As a parent, I've had my share of "meal battles" with kids. Even if you vow never to take your children to any fast food joints, they will still see the commercials on television, or hear about the food from their friends. Unfortunately, there's no skirting this issue.
But one study set out to see whether it's the food, or the toys in kids' meals that are attracting the kiddos. Time to breathe a sigh of relief: It's the toys, according to the study, published in August in the Canadian Journal of Public Health.
The six-week study involved over 300 kids who were asked to pick a Happy Meal from an order form that showed pictures of each meal, along with its included toy. The children were split into two groups with two distinct menus. In one group, the kids chose from a menu where the more nutritious meals included toys, and the less healthy options came with nothing extra. The other group's meal choices included toys with the less nutritious meals, but not with the healthier meals.
The researchers found that in this nutritional battle, neither type of meal came out the winner. It's the toy that prevailed. Kids consistently chose the toy, regardless of the food it was accompanying.
So, does this mean we can bribe our kids to make healthier choices? Well, it kind of does. But it also begs the question of whether we're inadvertently bribing them to make unhealthy choices. Either way, bribery isn't usually a good long-term solution to any problem.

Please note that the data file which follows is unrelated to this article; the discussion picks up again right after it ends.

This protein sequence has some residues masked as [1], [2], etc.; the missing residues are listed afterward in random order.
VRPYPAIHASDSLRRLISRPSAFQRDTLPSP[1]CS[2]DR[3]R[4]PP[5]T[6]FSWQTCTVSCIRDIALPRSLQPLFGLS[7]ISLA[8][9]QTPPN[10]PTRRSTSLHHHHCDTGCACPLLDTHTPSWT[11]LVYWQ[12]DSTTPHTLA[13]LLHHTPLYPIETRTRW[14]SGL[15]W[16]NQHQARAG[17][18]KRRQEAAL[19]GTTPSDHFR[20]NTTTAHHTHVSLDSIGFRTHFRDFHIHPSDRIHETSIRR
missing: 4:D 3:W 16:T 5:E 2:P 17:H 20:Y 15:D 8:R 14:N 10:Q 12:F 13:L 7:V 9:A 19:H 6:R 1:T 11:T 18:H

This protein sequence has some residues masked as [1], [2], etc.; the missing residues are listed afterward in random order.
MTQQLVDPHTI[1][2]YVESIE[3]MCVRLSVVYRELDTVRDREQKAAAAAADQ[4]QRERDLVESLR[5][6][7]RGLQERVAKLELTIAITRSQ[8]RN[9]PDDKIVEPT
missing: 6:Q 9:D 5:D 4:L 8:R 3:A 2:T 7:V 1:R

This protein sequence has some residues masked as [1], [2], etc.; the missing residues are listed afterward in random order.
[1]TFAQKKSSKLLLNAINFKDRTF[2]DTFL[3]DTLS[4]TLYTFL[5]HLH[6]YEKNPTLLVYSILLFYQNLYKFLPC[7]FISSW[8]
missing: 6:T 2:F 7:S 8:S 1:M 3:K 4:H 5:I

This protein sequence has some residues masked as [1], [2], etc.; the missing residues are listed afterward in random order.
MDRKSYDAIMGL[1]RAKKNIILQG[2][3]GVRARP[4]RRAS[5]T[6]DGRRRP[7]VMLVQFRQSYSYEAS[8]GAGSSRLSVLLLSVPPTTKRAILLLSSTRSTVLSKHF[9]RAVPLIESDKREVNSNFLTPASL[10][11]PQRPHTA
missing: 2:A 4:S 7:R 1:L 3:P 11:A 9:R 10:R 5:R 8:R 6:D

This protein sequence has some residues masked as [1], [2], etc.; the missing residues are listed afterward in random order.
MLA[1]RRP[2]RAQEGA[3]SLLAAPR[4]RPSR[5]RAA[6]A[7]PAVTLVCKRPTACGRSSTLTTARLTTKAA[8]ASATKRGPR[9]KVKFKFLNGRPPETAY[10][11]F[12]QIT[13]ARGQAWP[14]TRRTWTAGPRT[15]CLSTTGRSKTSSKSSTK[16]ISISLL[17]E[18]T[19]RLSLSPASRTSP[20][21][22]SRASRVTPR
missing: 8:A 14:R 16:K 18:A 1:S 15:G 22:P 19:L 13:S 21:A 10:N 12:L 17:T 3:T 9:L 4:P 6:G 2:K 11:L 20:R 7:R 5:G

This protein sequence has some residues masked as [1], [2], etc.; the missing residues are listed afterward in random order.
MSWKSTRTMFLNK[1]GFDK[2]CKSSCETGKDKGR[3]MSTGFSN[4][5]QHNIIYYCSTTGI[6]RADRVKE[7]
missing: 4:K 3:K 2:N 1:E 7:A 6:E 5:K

So, let's look at a few ways to make healthy food more appealing for kids, without even the mention of a toy.
- Invite the kids to cook with you. If your kids are old enough to make their way around the kitchen, give them a job or two; just make it seem like more of a game than a chore. If you're not comfortable having them in the kitchen while you're cooking, at least involve them in the decision of what's for dinner.
- Make healthy snacking fun. Put a bunch of fruit on a skewer and throw in a few gummy worms. Kabobs and gummy worms make everything more fun.
- Serve meals that smile back. Use veggies to create a face on pizza or create some apple smiles by sandwiching marshmallows between two apple slices with peanut butter gums. It's not a toy, but you'd be surprised how much of a difference these fun little touches can make.
- Don't expect children to have grownup tastes. Asparagus, kale and spinach are all nutritional powerhouses, but they aren't exactly kid-friendly side dishes. Unless you know your kids like these foods, don't force it. Instead, hide the spinach and asparagus in an omelet, and make kale chips – much more kid-friendly choices.
Healthy Bites appears on MyHealthNewsDaily on Wednesdays. Deborah Herlax Enos is a certified nutritionist and a health coach and weight loss expert in the Seattle area with more than 20 years of experience. Read more tips on her blog, Health in a Hurry!